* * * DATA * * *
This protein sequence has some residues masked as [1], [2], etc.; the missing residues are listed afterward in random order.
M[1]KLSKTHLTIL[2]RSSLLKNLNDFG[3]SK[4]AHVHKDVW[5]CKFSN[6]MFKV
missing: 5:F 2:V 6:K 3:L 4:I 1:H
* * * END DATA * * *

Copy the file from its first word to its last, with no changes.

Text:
This protein sequence has some residues masked as [1], [2], etc.; the missing residues are listed afterward in random order.
M[1]KLSKTHLTIL[2]RSSLLKNLNDFG[3]SK[4]AHVHKDVW[5]CKFSN[6]MFKV
missing: 5:F 2:V 6:K 3:L 4:I 1:H